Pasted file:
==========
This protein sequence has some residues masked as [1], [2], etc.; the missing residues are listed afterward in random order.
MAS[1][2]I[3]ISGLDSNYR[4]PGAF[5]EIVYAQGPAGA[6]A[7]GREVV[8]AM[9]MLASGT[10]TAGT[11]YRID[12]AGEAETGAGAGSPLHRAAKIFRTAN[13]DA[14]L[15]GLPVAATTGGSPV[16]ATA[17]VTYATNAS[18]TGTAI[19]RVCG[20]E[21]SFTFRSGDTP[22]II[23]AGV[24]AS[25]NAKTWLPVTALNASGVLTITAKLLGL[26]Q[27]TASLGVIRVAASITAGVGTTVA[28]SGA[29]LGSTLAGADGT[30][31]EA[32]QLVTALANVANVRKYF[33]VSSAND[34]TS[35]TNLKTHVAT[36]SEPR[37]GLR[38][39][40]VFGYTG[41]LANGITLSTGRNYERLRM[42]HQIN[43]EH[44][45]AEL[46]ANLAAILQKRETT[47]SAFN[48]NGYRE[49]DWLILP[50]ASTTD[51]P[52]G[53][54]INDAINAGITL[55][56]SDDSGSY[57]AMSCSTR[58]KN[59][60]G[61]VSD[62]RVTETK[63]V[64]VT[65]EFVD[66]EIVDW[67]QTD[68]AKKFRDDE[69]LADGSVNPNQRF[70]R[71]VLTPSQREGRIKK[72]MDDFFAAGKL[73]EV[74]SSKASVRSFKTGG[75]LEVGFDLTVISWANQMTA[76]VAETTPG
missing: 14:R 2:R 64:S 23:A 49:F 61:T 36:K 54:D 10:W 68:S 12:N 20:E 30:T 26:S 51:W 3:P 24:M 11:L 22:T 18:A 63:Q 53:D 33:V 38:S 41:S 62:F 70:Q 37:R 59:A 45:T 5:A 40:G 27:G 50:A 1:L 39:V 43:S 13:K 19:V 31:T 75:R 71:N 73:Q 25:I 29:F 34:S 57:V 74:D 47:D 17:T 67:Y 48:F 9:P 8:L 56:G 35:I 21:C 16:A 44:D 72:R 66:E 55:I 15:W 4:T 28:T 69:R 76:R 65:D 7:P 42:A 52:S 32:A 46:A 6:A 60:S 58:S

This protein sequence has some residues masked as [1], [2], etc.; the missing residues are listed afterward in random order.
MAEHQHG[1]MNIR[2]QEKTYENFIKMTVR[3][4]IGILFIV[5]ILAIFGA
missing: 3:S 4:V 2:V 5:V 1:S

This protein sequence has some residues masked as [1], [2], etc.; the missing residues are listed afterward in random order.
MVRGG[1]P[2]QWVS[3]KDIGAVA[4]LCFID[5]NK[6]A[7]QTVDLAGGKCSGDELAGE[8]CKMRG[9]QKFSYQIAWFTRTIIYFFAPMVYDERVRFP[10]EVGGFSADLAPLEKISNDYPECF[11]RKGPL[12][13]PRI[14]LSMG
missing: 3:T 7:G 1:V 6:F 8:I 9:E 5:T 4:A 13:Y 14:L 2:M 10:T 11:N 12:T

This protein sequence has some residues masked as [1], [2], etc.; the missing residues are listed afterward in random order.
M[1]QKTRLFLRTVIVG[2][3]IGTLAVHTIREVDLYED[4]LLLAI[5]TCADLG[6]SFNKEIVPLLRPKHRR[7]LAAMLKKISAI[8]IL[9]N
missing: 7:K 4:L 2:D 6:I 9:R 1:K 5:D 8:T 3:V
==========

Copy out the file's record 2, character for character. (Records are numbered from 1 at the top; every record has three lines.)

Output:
This protein sequence has some residues masked as [1], [2], etc.; the missing residues are listed afterward in random order.
MAEHQHG[1]MNIR[2]QEKTYENFIKMTVR[3][4]IGILFIV[5]ILAIFGA
missing: 3:S 4:V 2:V 5:V 1:S